old, legally, when it might only be days old chronologically. By starting mares under lights in December, they will have passed through the transitional stage of their annual cycle early, and their ovaries will therefore respond as if it were May in the month of February.
In order to have an effective lighting protocol, mares must be exposed to 16 continuous hours of light every day. Many farms will set the lights on timers so that there is no error involved in forgetting to turn the lights on or off. In order to save on electricity, a program might have the lights go on at 7:00 am. The mares would then be turned outside by 10:00 am and brought back into the barn by 4:00 pm. The lights would be set to be on from 7:00 to 10:00 am (3 hours). The mares have from 10:00 am to 4:00 pm with ambient daylight (6 hours). The lights are then timed to stay on from 4:00 pm to 11:00 pm, when they automatically go out. This adds up to a total of 16 hours of light exposure. Some farms that don’t keep mares in stalls have lights set up in paddocks to go on and off on a timer to ultimately provide the same amount of light.
A commonly asked question is how do you know how much light is enough? A good rule of thumb is if you can read a newspaper in the corner of the stall or the paddock when the light is on, it is adequate to provoke the desired response. A more specific technique would be to measure the intensity of light in all parts of the stall or paddock with a light meter (i.e. borrow one from an electrician).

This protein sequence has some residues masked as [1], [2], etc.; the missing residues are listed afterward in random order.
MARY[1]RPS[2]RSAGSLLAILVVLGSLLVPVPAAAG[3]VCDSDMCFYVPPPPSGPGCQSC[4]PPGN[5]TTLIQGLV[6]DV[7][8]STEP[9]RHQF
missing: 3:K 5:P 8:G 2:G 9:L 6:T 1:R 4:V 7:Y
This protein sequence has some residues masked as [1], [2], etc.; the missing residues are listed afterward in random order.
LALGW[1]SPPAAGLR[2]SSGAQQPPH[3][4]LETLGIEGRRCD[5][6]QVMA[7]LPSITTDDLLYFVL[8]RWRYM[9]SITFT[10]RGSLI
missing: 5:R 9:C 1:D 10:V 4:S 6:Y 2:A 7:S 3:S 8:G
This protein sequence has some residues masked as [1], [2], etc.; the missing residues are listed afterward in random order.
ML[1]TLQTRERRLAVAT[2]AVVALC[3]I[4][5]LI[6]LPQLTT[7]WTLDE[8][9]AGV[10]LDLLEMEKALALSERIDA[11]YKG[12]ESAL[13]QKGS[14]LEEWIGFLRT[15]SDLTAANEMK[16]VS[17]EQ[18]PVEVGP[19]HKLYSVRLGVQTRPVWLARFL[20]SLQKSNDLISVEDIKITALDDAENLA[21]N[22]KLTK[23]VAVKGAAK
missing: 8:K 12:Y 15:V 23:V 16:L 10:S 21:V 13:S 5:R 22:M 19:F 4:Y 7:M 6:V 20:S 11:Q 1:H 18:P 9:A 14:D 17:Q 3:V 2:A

It is recommended that mares be exposed to a minimum of 10 foot-candles of light during the 16-hour period. Note that leaving barn or paddock lights on for 24 hours a day is not advantageous. Allowing mares 8 hours of darkness is more physiologic and more effective. Many breeders specifically do not want to breed for early foals—especially those thatlive in northern states with severe weather early in the year. Others may not want early foals no matter where they live. It is certainly their choice as to when to begin breeding their mares. But for those breeders who desire early foals and want the best chance of getting mares pregnant early in the season—lights are the answer.
This article is provided as an educational service of the Equine Reproduction Laboratory at Colorado State University.